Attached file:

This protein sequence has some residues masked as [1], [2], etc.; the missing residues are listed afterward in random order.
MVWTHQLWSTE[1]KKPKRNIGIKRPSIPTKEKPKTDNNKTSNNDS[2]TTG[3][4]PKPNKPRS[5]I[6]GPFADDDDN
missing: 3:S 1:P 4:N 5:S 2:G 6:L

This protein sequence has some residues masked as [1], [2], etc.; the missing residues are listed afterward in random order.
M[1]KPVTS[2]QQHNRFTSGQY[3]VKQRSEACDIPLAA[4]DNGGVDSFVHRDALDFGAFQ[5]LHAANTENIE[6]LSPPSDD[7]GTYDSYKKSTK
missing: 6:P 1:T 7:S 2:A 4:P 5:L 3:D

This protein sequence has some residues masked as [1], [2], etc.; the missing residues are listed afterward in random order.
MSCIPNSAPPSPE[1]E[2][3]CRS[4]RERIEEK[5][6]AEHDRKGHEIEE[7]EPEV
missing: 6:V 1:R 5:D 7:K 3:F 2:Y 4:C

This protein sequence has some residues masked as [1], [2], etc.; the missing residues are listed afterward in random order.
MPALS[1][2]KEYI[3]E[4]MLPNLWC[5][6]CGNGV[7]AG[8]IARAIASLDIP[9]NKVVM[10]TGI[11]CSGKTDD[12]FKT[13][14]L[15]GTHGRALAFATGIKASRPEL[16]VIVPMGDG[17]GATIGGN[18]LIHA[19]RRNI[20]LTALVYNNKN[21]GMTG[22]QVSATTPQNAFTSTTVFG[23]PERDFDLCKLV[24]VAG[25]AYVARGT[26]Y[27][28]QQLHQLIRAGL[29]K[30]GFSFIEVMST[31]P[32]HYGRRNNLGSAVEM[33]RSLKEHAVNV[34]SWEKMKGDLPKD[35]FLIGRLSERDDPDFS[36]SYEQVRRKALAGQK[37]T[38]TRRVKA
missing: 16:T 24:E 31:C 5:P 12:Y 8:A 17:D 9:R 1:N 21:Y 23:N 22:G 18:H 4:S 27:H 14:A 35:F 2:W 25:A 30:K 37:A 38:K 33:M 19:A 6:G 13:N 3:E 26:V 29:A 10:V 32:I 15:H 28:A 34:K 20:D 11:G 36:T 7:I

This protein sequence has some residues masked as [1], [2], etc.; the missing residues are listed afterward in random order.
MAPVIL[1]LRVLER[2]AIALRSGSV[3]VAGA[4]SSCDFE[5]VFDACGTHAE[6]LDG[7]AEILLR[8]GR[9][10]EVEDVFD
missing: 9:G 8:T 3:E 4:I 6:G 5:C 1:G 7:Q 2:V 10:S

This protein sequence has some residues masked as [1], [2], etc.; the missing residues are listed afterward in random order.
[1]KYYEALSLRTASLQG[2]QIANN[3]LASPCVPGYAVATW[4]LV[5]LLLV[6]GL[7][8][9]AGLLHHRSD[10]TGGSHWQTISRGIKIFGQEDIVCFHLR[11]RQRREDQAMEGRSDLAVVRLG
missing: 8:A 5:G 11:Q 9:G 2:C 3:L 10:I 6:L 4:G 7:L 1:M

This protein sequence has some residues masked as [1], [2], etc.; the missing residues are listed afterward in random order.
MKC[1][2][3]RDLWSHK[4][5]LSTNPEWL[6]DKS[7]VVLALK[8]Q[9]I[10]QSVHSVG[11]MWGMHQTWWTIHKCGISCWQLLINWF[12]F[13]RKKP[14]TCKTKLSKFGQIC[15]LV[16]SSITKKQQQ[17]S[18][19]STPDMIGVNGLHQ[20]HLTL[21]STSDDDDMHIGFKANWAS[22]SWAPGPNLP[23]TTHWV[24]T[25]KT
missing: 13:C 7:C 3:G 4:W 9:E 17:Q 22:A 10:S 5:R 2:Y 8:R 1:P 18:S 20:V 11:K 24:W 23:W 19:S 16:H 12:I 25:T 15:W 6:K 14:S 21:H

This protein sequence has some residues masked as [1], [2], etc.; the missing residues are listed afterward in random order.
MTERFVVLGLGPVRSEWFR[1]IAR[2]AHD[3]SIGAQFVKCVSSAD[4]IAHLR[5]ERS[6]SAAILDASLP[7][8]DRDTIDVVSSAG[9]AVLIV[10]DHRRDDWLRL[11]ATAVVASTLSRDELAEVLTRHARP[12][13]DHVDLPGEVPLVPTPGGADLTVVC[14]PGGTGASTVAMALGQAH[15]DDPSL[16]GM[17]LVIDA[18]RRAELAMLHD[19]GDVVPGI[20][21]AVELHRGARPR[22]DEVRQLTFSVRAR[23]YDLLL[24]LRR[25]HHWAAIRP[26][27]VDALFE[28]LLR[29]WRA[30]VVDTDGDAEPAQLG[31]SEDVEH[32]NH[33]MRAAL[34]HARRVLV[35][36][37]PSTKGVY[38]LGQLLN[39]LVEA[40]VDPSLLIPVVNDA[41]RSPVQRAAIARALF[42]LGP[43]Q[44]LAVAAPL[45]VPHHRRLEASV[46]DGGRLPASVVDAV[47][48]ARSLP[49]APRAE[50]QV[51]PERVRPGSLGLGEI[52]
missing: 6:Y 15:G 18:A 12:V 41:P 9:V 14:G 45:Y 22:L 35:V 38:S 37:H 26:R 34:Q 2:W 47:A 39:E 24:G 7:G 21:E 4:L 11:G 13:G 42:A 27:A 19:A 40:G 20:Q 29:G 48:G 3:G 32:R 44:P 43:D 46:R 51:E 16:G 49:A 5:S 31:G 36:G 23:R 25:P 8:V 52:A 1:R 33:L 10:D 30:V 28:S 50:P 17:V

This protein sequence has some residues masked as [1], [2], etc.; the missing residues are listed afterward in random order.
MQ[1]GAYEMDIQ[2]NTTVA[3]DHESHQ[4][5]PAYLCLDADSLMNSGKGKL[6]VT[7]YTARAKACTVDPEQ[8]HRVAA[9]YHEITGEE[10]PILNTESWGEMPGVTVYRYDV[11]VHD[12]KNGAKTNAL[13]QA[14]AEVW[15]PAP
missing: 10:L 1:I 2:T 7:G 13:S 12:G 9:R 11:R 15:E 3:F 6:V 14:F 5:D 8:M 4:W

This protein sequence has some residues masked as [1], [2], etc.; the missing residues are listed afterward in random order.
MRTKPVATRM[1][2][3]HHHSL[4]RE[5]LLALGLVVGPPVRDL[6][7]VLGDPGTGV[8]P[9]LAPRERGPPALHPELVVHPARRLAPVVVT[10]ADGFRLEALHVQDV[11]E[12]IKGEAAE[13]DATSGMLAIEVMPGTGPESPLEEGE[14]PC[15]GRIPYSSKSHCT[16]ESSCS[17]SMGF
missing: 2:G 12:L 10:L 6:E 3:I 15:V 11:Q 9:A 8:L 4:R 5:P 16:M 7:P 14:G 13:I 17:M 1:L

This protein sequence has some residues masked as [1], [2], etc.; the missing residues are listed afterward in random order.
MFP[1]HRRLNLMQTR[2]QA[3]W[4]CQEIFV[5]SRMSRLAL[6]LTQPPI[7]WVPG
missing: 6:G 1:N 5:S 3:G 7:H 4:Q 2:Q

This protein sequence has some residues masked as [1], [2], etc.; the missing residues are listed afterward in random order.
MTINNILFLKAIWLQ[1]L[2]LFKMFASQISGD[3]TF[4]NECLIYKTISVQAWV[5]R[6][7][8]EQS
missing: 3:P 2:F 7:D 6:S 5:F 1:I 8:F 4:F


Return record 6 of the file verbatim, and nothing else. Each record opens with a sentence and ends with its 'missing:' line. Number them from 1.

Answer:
This protein sequence has some residues masked as [1], [2], etc.; the missing residues are listed afterward in random order.
[1]KYYEALSLRTASLQG[2]QIANN[3]LASPCVPGYAVATW[4]LV[5]LLLV[6]GL[7][8][9]AGLLHHRSD[10]TGGSHWQTISRGIKIFGQEDIVCFHLR[11]RQRREDQAMEGRSDLAVVRLG
missing: 8:A 5:G 11:Q 9:G 2:C 3:L 10:I 6:L 4:G 7:L 1:M